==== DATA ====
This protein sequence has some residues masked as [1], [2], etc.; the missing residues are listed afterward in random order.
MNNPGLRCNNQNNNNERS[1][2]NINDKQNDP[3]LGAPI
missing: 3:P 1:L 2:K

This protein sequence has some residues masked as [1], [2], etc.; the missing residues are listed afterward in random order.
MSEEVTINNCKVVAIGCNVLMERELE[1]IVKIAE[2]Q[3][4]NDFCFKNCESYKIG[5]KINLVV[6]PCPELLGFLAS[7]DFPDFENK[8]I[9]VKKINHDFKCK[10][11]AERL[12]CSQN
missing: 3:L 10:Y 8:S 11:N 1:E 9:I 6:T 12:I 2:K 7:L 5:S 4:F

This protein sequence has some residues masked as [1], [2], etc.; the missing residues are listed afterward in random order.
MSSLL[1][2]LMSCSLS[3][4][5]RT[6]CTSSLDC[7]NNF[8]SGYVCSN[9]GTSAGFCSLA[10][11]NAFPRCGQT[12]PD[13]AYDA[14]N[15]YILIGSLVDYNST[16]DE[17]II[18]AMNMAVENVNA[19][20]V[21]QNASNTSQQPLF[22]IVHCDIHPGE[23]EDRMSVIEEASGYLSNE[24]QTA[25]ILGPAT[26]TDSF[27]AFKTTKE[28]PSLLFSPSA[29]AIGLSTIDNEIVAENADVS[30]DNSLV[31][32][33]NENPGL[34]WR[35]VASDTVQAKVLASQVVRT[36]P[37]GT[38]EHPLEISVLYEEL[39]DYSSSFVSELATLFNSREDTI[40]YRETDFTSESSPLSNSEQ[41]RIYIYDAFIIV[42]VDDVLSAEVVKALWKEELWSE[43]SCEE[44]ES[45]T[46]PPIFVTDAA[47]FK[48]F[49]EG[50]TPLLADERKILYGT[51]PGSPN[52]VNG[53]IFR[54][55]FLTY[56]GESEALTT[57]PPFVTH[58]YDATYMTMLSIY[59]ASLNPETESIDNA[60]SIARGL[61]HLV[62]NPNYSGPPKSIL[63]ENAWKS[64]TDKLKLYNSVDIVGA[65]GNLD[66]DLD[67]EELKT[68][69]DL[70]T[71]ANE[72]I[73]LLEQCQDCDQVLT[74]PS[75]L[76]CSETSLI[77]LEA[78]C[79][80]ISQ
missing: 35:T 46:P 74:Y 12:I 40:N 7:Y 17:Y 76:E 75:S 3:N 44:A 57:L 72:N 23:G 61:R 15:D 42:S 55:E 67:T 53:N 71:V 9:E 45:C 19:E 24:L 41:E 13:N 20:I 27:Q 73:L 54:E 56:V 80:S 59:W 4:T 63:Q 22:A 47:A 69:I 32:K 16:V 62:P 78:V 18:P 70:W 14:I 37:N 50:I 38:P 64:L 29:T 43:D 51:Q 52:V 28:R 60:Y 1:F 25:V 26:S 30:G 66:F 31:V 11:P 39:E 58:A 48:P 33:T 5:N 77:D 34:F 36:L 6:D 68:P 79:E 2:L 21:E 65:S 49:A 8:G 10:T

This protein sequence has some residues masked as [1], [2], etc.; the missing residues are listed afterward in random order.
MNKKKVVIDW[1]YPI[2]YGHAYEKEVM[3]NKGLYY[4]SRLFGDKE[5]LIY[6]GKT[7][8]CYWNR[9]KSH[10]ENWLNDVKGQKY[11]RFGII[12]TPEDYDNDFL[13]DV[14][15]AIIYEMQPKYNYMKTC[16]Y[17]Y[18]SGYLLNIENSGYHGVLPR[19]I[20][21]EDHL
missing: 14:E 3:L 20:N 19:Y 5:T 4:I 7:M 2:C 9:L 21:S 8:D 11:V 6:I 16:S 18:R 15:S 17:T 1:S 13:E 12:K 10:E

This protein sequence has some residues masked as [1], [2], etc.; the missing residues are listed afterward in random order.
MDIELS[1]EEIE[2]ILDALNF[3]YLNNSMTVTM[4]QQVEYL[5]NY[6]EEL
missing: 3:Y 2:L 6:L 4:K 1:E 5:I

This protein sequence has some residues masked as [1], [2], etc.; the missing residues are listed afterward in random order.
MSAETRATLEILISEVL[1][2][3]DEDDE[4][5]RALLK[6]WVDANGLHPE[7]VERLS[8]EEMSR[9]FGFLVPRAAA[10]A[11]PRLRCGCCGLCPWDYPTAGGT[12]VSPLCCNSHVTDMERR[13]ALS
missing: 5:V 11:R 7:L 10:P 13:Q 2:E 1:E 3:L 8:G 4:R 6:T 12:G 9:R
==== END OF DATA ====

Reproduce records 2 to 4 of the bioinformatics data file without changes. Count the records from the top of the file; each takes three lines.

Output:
This protein sequence has some residues masked as [1], [2], etc.; the missing residues are listed afterward in random order.
MSEEVTINNCKVVAIGCNVLMERELE[1]IVKIAE[2]Q[3][4]NDFCFKNCESYKIG[5]KINLVV[6]PCPELLGFLAS[7]DFPDFENK[8]I[9]VKKINHDFKCK[10][11]AERL[12]CSQN
missing: 3:L 10:Y 8:S 11:N 1:E 9:I 6:T 12:I 2:K 7:L 5:S 4:F

This protein sequence has some residues masked as [1], [2], etc.; the missing residues are listed afterward in random order.
MSSLL[1][2]LMSCSLS[3][4][5]RT[6]CTSSLDC[7]NNF[8]SGYVCSN[9]GTSAGFCSLA[10][11]NAFPRCGQT[12]PD[13]AYDA[14]N[15]YILIGSLVDYNST[16]DE[17]II[18]AMNMAVENVNA[19][20]V[21]QNASNTSQQPLF[22]IVHCDIHPGE[23]EDRMSVIEEASGYLSNE[24]QTA[25]ILGPAT[26]TDSF[27]AFKTTKE[28]PSLLFSPSA[29]AIGLSTIDNEIVAENADVS[30]DNSLV[31][32][33]NENPGL[34]WR[35]VASDTVQAKVLASQVVRT[36]P[37]GT[38]EHPLEISVLYEEL[39]DYSSSFVSELATLFNSREDTI[40]YRETDFTSESSPLSNSEQ[41]RIYIYDAFIIV[42]VDDVLSAEVVKALWKEELWSE[43]SCEE[44]ES[45]T[46]PPIFVTDAA[47]FK[48]F[49]EG[50]TPLLADERKILYGT[51]PGSPN[52]VNG[53]IFR[54][55]FLTY[56]GESEALTT[57]PPFVTH[58]YDATYMTMLSIY[59]ASLNPETESIDNA[60]SIARGL[61]HLV[62]NPNYSGPPKSIL[63]ENAWKS[64]TDKLKLYNSVDIVGA[65]GNLD[66]DLD[67]EELKT[68][69]DL[70]T[71]ANE[72]I[73]LLEQCQDCDQVLT[74]PS[75]L[76]CSETSLI[77]LEA[78]C[79][80]ISQ
missing: 35:T 46:P 74:Y 12:I 40:N 7:Y 17:Y 76:E 75:S 3:N 44:A 57:L 72:N 23:G 61:R 15:D 42:S 55:E 67:T 53:N 71:V 9:E 45:C 19:E 24:L 41:E 13:N 20:I 27:Q 73:L 54:E 56:V 80:S 59:W 4:T 63:Q 22:A 47:A 69:I 32:K 16:V 62:P 78:V 18:P 70:W 14:I 37:N 50:I 38:P 64:L 29:T 43:D 51:Q 52:V 28:R 60:Y 1:F 25:V 26:S 30:G 66:F 31:V 11:P 39:E 58:A 48:P 33:T 5:N 77:D 34:F 36:L 6:D 68:P 79:E 2:L 21:E 65:S 49:A 8:G 10:T

This protein sequence has some residues masked as [1], [2], etc.; the missing residues are listed afterward in random order.
MNKKKVVIDW[1]YPI[2]YGHAYEKEVM[3]NKGLYY[4]SRLFGDKE[5]LIY[6]GKT[7][8]CYWNR[9]KSH[10]ENWLNDVKGQKY[11]RFGII[12]TPEDYDNDFL[13]DV[14][15]AIIYEMQPKYNYMKTC[16]Y[17]Y[18]SGYLLNIENSGYHGVLPR[19]I[20][21]EDHL
missing: 14:E 3:L 20:N 19:Y 5:T 4:I 7:M 2:C 9:L 21:S 8:D 11:V 6:I 16:S 18:R 15:S 17:T 1:S 13:E 12:K 10:E